Thread: Change struct members inside a function and pass to another functions

  1. #1
    Registered User
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    Jul 2019
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    Change struct members inside a function and pass to another functions

    Hello All


    Could not understand usage of pointers to pointers as a function input. Basically I want to fill struct members inside a function and pass to another functions as filled with pointers.



    Code:
    struct application {
    
    int a_onehit=0
    
    };
    
    struct application *fill_struct_application() 
    
    int main(){
        struct application *appointer= fill_struct_application();
        
        printf("main: %f\n", appointer->a_onehit);
    
    return 0;
    }
    
    struct application *fill_struct_application() {
    
    
        
        static struct application ap,*pptr;
        pptr = (struct application*)malloc(sizeof(struct application));
        
        pptr = ≈
        
        RT_APPLICATION_INIT(pptr); //not important for now
        pptr->a_onehit = 1;
        
        
        
    
    
        
        
        return pptr;
    
    
    }
    Tried with various approaches including pointers to pointers but always "a_onehit" showed "0" like "ap" and "pptr" can only live inside "fill_struct_application" function. So how can pass "ap" as filled inside "fill_struct_application" to another functions as filled.

  2. #2
    C++ Witch laserlight's Avatar
    Join Date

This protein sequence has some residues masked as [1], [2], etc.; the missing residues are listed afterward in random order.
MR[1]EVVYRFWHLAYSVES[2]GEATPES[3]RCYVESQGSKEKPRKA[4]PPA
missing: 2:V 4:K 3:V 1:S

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    Singapore
    Posts
    27,237
    It looks like the simplest solution for you would be:
    Code:
    struct application {
        int a_onehit = 1;
    };
    If you prefer, write the default constructor:
    Code:
    struct application {
        application() : a_onehit(1) {}
    
        int a_onehit;
    };
    If you really, really want to use a separate non-member function, then make use of a reference parameter:
    Code:
    struct application {
        int a_onehit;
    };
    
    void fill_struct_application(application& x) {
        x.a_onehit = 1;
    }
    but I don't recommend this as it is essentially unnecessary two-stage object construction. Do it for other use cases, i.e., setting the member variable to a replacement value.

    Generally, you should not use malloc in C++ unless you're writing an allocator or need to do some special case stuff.
    Quote Originally Posted by Bjarne Stroustrup (2000-10-14)
    I get maybe two dozen requests for help with some sort of programming or design problem every day. Most have more sense than to send me hundreds of lines of code. If they do, I ask them to find the smallest example that exhibits the problem and send me that. Mostly, they then find the error themselves. "Finding the smallest program that demonstrates the error" is a powerful debugging tool.
    Look up a C++ Reference and learn How To Ask Questions The Smart Way

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